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Cigarette smoking by adolescents : exploring a hypothesis of social marginalization Dovell, Ronald A.

Abstract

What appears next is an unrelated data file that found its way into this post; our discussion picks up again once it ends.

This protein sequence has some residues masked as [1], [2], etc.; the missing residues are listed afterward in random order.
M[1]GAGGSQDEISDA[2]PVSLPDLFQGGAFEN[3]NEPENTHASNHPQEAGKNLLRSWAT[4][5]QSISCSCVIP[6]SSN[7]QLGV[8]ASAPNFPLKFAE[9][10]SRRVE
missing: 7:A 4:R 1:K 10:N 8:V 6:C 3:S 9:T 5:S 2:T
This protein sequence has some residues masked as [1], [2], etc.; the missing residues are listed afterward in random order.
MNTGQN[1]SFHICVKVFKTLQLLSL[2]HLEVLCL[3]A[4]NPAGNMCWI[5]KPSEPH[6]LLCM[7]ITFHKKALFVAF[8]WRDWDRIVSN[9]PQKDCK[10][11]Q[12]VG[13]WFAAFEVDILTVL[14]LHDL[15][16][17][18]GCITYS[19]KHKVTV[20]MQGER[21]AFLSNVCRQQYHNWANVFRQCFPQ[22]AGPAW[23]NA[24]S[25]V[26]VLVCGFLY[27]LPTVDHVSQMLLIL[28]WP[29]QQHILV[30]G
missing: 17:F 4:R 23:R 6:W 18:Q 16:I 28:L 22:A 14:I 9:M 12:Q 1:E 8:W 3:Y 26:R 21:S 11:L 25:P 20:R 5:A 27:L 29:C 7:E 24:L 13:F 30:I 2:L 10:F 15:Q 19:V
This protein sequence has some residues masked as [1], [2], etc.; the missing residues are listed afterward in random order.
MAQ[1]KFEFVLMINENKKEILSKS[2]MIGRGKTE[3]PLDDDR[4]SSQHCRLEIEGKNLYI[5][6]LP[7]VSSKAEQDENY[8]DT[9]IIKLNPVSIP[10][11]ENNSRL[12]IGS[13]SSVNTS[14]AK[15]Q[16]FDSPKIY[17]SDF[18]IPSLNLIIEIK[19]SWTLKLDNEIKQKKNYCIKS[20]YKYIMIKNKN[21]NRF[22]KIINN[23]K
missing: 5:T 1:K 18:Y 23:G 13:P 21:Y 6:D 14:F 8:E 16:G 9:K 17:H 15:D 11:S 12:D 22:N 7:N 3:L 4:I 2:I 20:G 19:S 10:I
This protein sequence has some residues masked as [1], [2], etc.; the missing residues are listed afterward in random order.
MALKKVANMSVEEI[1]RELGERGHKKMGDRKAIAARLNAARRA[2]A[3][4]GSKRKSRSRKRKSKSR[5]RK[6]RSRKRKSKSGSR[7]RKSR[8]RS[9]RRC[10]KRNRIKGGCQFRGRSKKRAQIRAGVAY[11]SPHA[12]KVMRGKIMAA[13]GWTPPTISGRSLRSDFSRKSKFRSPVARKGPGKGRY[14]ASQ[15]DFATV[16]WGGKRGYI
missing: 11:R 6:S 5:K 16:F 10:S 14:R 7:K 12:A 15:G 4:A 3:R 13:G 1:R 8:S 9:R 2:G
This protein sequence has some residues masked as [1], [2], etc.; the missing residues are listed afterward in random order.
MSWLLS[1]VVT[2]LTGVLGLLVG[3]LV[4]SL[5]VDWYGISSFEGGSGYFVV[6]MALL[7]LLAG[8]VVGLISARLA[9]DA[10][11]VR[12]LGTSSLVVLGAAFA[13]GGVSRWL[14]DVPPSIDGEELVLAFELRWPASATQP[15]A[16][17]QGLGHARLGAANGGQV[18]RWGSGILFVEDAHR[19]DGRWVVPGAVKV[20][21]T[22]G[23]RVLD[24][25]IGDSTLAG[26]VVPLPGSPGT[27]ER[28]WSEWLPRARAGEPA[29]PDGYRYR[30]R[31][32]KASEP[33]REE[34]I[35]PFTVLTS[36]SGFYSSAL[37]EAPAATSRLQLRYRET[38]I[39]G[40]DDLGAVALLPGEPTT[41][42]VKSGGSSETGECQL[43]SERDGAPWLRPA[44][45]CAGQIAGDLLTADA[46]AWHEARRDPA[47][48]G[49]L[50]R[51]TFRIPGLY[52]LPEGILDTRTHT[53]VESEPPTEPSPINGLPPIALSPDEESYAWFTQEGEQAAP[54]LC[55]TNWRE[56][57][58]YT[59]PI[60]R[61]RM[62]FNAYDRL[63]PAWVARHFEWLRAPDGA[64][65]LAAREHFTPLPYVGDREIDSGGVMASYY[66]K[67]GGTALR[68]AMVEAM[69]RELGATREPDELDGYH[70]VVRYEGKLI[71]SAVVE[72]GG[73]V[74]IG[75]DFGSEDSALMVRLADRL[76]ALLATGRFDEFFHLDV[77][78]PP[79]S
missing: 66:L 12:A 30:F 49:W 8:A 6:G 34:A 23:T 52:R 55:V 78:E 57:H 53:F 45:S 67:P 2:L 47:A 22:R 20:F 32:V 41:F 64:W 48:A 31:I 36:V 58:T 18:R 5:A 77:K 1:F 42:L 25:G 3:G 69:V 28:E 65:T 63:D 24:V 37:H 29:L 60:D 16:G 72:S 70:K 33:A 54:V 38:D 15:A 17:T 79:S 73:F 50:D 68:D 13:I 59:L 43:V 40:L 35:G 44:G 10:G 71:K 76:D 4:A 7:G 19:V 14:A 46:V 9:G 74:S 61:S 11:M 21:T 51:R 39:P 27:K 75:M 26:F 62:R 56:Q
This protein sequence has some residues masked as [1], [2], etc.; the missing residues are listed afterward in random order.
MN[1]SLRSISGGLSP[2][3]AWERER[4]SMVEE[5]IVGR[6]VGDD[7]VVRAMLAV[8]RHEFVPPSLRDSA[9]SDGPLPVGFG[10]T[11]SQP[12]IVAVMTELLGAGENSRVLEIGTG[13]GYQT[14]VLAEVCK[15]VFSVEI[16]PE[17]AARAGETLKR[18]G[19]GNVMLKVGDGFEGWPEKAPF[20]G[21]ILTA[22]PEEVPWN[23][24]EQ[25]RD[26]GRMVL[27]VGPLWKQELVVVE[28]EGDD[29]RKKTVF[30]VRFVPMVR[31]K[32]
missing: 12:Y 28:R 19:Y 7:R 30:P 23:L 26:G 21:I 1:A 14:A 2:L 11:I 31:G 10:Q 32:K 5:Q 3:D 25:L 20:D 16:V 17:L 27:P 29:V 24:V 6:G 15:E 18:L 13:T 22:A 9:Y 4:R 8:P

This study investigates the use of tobacco by young people. It compares the personal characteristics of adolescent smokers and non-smokers as well as their social context. The principal hypothesis is that young smokers tend to be marginalized from their home or school environments. Such psycho-social alienation creates conditions where attempts toward social bonding, particularly among peers, can include behaviour such as using tobacco. While the investigation is focused on smoking, it also considers other behaviour known to compromise health. The study quantifies the relative strength of the relationships among health-compromising behaviour and determines social variables associated with such behaviour. The hypothesis of a relationship among health-compromising behaviour is supported by Problem Behaviour Theory as developed by Jessor and Jessor, 1977. Additional theories and empirical evidence are used to place smoking and other risk behaviour within a broad social framework. The framework is intended to clarify important factors that exist when young people start to smoke. It is used to test the hypothesis that the uptake of smoking is associated with adolescents who provide indications of being socially marginalized. The project exploits a large database sponsored by the World Health Organization. The database, "Health Behaviours of School-Aged Children," contains information from adolescents of several countries, including Canada. The Canadian portion provides results from three national cross-sectional surveys conducted at three times during the past decade: 1989-90, 1993-94 and 1997- 98. Several questions used in the latter two surveys are nearly identical. The similarity makes them useful for temporal comparisons as well as merging into one database for modeling and testing hypotheses. The expanded dataset facilitates socio-demographic comparisons such as age, gender and socio-economic status. The analysis proceeds with the development of a marginalization model. The model is based on a synthesis of the literature including reports of the U.S. Surgeon General, Social Bonding Theory and Problem Behaviour Theory. The model delineates demographic variables as well as areas of marginalization that are important to adolescents. The important dimensions of adolescent lives include the home environment, school environment, peer groups and personal factors. Indicators for these dimensions were selected from the Health Behaviour surveys and subjected to a variety of statistical procedures. We assessed relationships between the demographic variables, dimensions of marginalization and behaviour. Due to the public health significance of smoking, the behaviour received a central focus during our analysis. We were unable to develop a composite indicator of socioeconomic status that would logically explain smoking status. The analysis of smoking status by age group found large increases in the proportion of smokers from the age of 11 to 15 years. The distribution of smoking status by age group was comparable to other national surveys. This project makes several contributions to public health, including: 1) Quantitative modeling to clarify the conditions that prevail during the uptake of smoking in Canada. 2) Testing of a hypothesis that adolescent smoking is associated with marginalization from formal social networks. 3) Insight into associations between smoking by young people and other risk behaviour that can compromise health. We have found that smoking is related to other behaviours that can compromise health. Smoking is associated with the use of illicit drugs, consumption of alcohol and failure to take safety precautions. Exercising and taking care of teeth were minimally associated with smoking. Relationships between the indicators of marginalization and smoking status were highly consistent. Relatively uniform increases in the proportion of smokers occurred as levels of Likert scales indicated greater marginalization. Each of the summary constructs of our marginalization model was able to differentiate current smokers and never smokers. A slight paramountcy of the home environment became evident from summary statistics using binary logistic regression and standardized scores of marginalization. Examination of the individual indicators illuminated the need for programs to assist interpersonal relations of adolescents. For example, to reduce the difficulties of marginalization programs need to assist with communication skills, building mutual trust and developing realistic expectations that are relevant to youth. The fact that marginalization differentiates smoking status in every domain that we identified as important to the lives of adolescents, tells us that theories and programs to prevent smoking must be comprehensive. The programs need to guide and support adolescents across these important domains in order to lower the burden of difficulties created by marginalization. Our research implies that benefits can accrue beyond the prevention of smoking. Additional research is required to investigate the full potential for enhancing population health by reducing marginalization and helping youth meet the challenges of marginalization.

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